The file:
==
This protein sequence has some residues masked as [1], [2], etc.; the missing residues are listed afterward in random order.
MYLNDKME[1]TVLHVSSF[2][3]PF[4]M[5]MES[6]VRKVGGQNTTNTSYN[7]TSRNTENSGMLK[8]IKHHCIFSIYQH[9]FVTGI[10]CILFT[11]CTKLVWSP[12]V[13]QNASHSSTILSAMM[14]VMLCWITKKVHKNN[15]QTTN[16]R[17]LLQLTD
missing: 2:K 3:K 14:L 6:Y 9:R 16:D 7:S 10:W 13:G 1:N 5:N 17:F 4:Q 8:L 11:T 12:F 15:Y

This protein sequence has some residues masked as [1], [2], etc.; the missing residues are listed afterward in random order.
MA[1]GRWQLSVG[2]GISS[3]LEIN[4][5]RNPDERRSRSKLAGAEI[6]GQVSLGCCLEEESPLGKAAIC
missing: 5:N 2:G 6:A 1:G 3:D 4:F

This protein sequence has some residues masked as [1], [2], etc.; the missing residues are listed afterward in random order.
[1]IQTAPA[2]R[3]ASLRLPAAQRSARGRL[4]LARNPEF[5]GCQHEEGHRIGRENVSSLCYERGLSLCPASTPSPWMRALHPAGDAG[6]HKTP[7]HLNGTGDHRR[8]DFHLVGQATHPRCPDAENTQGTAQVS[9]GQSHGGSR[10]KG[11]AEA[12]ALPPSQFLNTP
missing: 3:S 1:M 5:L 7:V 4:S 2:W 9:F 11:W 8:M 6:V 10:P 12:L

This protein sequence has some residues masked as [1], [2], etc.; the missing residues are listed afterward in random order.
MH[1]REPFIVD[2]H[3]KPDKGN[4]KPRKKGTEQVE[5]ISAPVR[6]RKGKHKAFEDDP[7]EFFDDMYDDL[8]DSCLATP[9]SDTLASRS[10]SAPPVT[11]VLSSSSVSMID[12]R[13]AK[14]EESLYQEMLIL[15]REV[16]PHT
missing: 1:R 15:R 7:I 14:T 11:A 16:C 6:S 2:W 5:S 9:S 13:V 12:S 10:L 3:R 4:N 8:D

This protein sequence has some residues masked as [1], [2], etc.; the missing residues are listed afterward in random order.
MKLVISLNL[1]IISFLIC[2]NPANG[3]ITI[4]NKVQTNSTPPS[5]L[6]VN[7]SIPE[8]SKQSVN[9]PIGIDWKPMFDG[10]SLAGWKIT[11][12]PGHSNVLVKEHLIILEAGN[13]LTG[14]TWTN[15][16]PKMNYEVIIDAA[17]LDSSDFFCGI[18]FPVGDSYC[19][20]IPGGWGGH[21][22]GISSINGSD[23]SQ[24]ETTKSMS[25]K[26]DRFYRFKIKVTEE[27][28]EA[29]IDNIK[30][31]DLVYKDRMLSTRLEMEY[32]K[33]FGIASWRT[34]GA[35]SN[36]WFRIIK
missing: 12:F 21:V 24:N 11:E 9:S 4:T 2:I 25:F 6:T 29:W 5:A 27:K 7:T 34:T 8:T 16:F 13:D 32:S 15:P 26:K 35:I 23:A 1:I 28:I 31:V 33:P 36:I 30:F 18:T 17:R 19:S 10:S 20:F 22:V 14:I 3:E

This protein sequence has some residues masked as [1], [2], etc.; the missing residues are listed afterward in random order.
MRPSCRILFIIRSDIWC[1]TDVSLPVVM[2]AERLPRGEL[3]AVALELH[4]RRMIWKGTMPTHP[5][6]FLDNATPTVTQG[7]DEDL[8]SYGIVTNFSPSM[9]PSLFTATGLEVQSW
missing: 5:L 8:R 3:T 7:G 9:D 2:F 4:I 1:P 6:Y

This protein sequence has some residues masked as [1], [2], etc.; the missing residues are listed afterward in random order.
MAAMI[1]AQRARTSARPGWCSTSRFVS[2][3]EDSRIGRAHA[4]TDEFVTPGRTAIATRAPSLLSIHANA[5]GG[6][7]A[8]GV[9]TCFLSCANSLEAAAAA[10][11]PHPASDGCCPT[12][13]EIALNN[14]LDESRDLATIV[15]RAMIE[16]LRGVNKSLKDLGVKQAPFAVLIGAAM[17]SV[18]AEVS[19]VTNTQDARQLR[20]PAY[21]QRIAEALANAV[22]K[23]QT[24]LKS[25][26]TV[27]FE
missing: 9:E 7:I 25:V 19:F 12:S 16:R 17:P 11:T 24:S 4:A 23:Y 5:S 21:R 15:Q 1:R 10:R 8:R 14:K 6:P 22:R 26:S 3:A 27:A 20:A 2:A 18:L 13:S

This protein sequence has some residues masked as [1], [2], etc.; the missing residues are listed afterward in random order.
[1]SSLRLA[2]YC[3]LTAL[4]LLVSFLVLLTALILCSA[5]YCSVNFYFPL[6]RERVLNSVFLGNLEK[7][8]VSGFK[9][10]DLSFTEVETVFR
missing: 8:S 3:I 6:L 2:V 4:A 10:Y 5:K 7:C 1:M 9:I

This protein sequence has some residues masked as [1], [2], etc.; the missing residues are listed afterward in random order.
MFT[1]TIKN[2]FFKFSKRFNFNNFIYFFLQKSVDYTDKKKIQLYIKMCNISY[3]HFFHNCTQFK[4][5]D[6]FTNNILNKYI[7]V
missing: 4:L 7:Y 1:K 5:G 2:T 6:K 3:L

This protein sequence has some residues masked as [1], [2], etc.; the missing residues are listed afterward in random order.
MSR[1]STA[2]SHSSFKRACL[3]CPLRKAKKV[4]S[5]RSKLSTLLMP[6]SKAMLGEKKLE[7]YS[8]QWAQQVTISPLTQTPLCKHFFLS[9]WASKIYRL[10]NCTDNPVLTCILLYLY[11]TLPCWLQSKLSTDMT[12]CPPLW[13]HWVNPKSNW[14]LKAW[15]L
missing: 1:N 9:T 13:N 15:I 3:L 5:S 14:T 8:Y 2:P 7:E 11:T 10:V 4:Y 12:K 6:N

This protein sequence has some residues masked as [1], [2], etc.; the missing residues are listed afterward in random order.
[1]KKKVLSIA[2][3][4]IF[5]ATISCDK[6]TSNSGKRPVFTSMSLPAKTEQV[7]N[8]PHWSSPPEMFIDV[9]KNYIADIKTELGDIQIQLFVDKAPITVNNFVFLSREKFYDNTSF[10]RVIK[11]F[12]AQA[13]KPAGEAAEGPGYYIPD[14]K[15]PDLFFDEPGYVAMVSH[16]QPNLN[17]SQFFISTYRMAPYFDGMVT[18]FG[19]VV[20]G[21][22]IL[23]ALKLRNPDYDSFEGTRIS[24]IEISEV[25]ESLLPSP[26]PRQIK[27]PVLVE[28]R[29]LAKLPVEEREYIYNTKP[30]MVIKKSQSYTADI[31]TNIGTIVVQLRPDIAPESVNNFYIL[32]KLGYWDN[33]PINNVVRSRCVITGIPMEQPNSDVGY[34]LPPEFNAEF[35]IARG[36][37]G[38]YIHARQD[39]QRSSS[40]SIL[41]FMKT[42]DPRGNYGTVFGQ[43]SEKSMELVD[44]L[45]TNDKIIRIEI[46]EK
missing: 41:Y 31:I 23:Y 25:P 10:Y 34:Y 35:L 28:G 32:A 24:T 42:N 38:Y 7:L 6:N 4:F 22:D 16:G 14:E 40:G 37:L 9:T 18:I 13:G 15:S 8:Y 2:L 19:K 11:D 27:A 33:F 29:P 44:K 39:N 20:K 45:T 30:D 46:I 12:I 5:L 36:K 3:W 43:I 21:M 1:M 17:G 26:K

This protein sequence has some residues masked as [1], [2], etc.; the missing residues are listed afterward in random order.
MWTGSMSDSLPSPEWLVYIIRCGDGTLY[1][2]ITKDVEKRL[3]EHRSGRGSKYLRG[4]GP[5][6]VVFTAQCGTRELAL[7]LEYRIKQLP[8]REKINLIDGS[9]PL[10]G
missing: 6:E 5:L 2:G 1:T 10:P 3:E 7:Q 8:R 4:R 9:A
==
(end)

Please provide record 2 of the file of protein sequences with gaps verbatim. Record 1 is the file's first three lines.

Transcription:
This protein sequence has some residues masked as [1], [2], etc.; the missing residues are listed afterward in random order.
MA[1]GRWQLSVG[2]GISS[3]LEIN[4][5]RNPDERRSRSKLAGAEI[6]GQVSLGCCLEEESPLGKAAIC
missing: 5:N 2:G 6:A 1:G 3:D 4:F